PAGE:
I am also a keen fan of Ocean Liners and enjoy all of the suggestions in this thread. Also, I disagree with Pieter Inpyn that the heyday of models is at an end. I think there are still plenty of us enthusiasts left!
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Declan Scooner
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« Reply #9 on: August 23, 2012, 04:20:54 pm »

Ahoy Mateys!

It's great to see that others are still modeling. Chip, I agree, I think the digital age will bring ship modeling into a golden age, where sellers can reach a wider market and fans can access more kits and meet fellow ship-lovers on wonderful sites such as this. We should be utilising Facebook in order to show the youth of today what fun they could be having!

I have to say, I think my favourite ocean liner has to be M.S. Kungsholm. My wife and I began building our model together whilst on holiday in February and it has been brilliant fun. Can anyone suggest what we should make next? She has a preference for historic European ships, whereas I prefer the more modern ocean liners. Do you have any suggestions for a nice ship that we could both enjoy?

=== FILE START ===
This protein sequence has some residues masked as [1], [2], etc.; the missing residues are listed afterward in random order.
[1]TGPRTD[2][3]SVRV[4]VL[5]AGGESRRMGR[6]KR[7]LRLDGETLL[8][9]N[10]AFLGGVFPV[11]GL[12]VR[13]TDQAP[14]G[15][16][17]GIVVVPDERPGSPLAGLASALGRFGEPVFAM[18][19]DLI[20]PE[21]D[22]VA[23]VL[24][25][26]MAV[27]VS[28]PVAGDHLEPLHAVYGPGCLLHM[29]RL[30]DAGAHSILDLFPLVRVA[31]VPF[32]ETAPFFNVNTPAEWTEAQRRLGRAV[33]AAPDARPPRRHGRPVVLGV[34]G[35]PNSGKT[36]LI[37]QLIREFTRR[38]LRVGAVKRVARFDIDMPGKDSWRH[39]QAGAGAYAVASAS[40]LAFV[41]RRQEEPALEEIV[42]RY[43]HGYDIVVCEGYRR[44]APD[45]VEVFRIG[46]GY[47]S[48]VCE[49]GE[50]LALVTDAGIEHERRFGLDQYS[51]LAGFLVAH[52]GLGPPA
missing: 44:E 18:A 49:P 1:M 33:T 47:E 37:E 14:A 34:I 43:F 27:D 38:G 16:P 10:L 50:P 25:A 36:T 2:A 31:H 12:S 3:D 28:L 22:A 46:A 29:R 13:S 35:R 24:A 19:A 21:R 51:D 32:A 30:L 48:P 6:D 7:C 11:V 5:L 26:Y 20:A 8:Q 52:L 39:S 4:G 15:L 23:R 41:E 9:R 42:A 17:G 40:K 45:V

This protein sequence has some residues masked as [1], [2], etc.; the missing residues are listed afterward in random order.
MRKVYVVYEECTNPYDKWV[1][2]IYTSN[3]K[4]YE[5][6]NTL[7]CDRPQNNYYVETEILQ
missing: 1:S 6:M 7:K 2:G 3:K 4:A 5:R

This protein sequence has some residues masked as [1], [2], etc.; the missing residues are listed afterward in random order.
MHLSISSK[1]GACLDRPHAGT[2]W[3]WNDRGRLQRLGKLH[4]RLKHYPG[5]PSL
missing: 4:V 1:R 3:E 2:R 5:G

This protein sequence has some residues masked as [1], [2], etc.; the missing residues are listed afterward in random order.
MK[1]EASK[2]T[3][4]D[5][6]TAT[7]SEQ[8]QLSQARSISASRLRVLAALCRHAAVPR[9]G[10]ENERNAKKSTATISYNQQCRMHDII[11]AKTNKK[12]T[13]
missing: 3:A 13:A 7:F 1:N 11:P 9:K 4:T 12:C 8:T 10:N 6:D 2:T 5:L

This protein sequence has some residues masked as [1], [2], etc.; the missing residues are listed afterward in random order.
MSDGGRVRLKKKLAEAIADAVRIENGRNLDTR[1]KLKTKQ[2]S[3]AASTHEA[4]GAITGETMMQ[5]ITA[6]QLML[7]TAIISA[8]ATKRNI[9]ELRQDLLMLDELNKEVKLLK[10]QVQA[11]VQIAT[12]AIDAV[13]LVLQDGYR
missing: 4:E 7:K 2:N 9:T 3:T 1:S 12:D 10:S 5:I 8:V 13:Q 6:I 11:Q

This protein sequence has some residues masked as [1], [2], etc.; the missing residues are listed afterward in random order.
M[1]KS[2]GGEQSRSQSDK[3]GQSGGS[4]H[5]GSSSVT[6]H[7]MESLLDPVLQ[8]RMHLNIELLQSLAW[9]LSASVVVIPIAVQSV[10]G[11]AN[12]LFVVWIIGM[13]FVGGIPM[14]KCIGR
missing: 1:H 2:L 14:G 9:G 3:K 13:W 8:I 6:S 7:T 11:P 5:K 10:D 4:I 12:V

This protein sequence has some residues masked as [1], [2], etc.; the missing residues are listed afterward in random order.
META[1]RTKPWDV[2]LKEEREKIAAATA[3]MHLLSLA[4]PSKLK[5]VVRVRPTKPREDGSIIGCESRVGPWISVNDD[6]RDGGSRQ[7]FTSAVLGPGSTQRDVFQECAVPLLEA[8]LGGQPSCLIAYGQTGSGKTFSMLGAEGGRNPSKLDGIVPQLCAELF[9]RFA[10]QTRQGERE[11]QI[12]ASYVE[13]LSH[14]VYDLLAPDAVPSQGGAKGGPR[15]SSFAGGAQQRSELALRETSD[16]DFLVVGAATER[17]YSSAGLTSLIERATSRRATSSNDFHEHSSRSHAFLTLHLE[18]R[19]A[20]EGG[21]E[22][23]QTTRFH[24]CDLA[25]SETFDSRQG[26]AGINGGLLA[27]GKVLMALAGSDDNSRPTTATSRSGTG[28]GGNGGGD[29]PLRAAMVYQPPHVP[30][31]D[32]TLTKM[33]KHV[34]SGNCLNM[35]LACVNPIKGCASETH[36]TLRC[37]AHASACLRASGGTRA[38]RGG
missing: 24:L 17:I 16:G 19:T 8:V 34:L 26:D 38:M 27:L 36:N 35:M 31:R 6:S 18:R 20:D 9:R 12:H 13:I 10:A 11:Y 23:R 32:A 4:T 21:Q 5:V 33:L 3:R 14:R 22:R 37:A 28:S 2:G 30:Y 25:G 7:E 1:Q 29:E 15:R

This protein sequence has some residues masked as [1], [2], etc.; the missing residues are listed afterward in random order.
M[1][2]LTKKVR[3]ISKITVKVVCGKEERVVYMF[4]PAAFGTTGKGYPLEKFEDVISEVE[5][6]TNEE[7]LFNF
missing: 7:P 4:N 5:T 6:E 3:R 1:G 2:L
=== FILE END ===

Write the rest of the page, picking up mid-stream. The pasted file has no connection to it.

Best,
Declan  Grin

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Pietro
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« Reply #10 on: August 24, 2012, 03:55:04 am »

Yes, the topic of ocean liners has always been of interest to me. I have built models of the Andrea Doria and Conte Di Savoia, both in 1:200 scale. (I am Italian) Ocean liners are the most elegant things mankind has put upon the sea and I would not like it if even their memory was wiped out
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Ionized

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« Reply #11 on: August 24, 2012, 08:47:11 pm »

I would definetely lke to build the model of Mauretania (the first one). Because of its historic significance and of course the fact that it was the Blue Ribbon holder for so many years.
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vencelylalas
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« Reply #12 on: May 05, 2015, 09:17:11 am »

How about the old classic Funchal